After previously splitting time between NBC, Bleacher Report and other outlets, Chris Simms is settling into a full-time role with NBC. That started in March, and includes everything from the Chris Simms Unbuttoned podcast to work on Football Night In America, Pro Football Talk Live, and Notre Dame broadcasts. Simms spoke to Awful Announcing earlier this month, and said joining NBC full-time has been great for him.
“It’s been amazing. For one, it’s nice just to be working in one building all day long instead of the way I was doing where I was going like NBC, Bleacher Report, back to NBC, it’s made life easier that way. NBC really not only made an investment in me personally but has really gone above and beyond to put out and publicize my podcast Unbuttoned. They gave me an opportunity at first to start off on Pro Football Talk with Mike Florio. And obviously I proved my worth to them to some degree to where they wanted me full-time.”
A big area of focus for Simms right now is that podcast, and he said a key goal there is to bring the football knowledge he’s picked up over his lifetime to his audience.
“My goal is to really inform people about football. I’ve had a very fortunate life as far as being able to be around a lot of smart football minds. And I was the type of kid, even when I was four years old, I knew every player on every team and I knew their number and all that stuff. So not only did I grow up in NFL football, you know, with my dad and all his stories about how Bill Parcells managed football teams, and my experience being at Texas and being a quarterback who played for Jon Gruden, and longer than any other quarterback he’s ever had, Or being around Jeff Fisher, being around Josh McDaniels in Denver and then going to New England after my career was over and being around McDaniels and [Bill] Belichick.”
“I’ve been fortunate that I’ve been around some really smart football minds and I’ve learned a lot of football that way. I have a lot of friends throughout the league that I have connections with. And I just hope to give the listener, or viewer depending on where you’re watching or listening, insight and maybe nuances that other podcasts aren’t going to bring. Whether that’s just things that I feel like are going on behind the scenes in the NFL or getting into in-depth breakdowns of players that are coming out in the draft or free agency or in-depth breakdowns about games, maybe disproving some of the media headlines that are out there.”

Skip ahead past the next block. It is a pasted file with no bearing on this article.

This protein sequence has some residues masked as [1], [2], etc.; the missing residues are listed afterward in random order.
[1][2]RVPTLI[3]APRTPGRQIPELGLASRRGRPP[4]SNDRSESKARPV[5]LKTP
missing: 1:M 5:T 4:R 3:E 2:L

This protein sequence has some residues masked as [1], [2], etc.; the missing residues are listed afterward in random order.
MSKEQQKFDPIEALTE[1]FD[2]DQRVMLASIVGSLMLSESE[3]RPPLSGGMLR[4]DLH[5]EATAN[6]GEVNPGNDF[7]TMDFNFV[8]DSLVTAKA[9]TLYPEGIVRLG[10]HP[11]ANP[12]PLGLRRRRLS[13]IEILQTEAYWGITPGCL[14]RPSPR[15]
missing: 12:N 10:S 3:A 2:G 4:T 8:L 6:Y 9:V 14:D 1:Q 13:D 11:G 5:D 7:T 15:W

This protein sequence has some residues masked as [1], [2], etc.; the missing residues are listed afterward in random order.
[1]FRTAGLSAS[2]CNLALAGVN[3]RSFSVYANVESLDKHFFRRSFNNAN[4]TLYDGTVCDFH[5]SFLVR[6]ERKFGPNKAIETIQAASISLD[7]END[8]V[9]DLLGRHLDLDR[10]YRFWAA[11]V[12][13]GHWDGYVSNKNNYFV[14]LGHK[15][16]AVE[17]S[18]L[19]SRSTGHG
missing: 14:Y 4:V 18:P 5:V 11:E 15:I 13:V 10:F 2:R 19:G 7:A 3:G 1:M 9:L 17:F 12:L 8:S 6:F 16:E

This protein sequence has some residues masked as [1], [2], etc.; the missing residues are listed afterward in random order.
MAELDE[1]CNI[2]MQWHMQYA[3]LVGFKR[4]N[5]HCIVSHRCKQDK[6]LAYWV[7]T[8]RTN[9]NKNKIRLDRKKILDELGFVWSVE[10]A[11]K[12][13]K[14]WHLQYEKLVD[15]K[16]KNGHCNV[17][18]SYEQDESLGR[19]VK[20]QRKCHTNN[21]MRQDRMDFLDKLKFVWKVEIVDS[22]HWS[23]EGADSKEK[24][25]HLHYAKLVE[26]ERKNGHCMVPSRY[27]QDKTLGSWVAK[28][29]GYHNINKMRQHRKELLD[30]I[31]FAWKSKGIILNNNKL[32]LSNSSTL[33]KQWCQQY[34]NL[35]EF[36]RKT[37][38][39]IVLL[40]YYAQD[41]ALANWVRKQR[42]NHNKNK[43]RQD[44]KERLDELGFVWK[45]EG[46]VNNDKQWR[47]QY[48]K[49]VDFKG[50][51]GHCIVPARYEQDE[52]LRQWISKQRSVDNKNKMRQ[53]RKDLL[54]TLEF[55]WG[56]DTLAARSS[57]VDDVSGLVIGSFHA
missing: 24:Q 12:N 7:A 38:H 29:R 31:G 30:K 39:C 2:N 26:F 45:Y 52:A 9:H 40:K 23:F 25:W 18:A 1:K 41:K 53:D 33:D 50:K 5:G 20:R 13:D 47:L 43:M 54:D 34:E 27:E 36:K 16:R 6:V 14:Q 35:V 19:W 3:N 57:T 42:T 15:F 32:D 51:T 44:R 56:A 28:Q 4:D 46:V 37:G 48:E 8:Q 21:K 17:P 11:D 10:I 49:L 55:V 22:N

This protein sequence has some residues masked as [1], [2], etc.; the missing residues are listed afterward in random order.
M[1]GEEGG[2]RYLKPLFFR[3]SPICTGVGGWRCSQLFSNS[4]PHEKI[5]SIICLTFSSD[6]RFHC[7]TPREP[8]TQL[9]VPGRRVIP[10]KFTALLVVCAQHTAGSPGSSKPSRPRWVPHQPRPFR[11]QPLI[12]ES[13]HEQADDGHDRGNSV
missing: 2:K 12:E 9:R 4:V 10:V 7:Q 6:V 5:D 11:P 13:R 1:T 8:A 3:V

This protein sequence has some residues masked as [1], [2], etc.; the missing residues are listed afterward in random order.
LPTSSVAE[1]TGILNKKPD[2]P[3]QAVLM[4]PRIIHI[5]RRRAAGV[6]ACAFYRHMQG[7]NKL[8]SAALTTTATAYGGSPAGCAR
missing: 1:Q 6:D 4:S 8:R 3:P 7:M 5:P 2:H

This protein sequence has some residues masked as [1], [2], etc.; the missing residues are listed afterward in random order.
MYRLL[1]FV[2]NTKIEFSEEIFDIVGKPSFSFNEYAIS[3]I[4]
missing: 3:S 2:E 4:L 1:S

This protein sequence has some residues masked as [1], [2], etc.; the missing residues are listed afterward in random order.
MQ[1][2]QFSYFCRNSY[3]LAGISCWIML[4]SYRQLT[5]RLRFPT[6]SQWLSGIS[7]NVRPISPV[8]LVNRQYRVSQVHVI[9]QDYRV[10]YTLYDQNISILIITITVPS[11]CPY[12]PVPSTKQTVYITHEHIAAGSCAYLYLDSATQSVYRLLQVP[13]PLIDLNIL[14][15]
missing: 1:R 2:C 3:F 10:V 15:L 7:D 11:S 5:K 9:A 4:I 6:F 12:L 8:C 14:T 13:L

“Like, ‘The Packers didn’t play good because Aaron Rodgers was bad.’ Well, if I’ve seen on film otherwise, I can go ‘Okay, now this wasn’t Aaron Rodgers. Nobody was open all game long and he didn’t have pass protection.’ I hope that I can bring the truth of what happened and maybe dispel some of the dumb narratives of the world that are out there.”
Focusing on the Xs and Os can sometimes limit a show’s audience, but Simms says he wants to keep that in balance, and keep his podcast informative but accessible.
“I try to balance it. I feel like I have the ability to talk the game in a technical aspect and still lay it out in layman’s terms. …I welcome that person that is maybe not knee-deep in the NFL or in the weeds of football all the time to come on the podcast. Because hopefully I can teach them certain things or angles on
how to look at something and evaluating a player or whatever it may be. But I would also think that we do appeal to the guy that is obsessed with football.”
One challenge for many who cover the NFL is providing criticism when warranted, which can be harmful to relationships with players, coaches, and front-office personnel. Simms says he isn’t worried about backlash even when he’s critical, though.
“We’re going to hit all topics on the NFL. I have a big mouth and I’m not necessarily afraid to give my opinion or my fact-based opinion, no matter who it might be against or whatever it is. And I hope people can appreciate my honesty and truthfulness, no matter how unpopular it can be at times. I am going to give the honest take, whether the guy’s my friend or I knew this quarterback when I was younger or whatever it may be. I think my track record is proven, I can be very fair or unfair equally to everybody.”
He said he has experienced some pushback from those he’s criticized, but he understands that.
“Definitely, there’s no question about it. There were players, coaches that didn’t want to talk to me at the NFL owners’ meetings because I might have said something bad about them during the season or whatever. It does come with the territory; I understand it’s the business I’m in. And if you’re going to be truthful all the time and really study the game, you’re not going to always make everybody happy. And I’m not saying I’m always right, either. I understand that.”
Simms said his willingness to look back at what he got wrong is one way to address that. And a recent example of that came from an episode with Houston Texans’ WR DeAndre Hopkins, where Simms and Hopkins went to New York City’s Washington Square Park with a “DeAndre Hopkins is the best wide receiver in the NFL: change our minds” sign. Simms had previously been critical of Hopkins himself, and he addresses that at the start of this clip:
Simms said he’s committed to looking back at his past comments and reevaluating them when more information becomes available, and his change of stance on Hopkins was both an example of that and an example of how being honest with players can work out.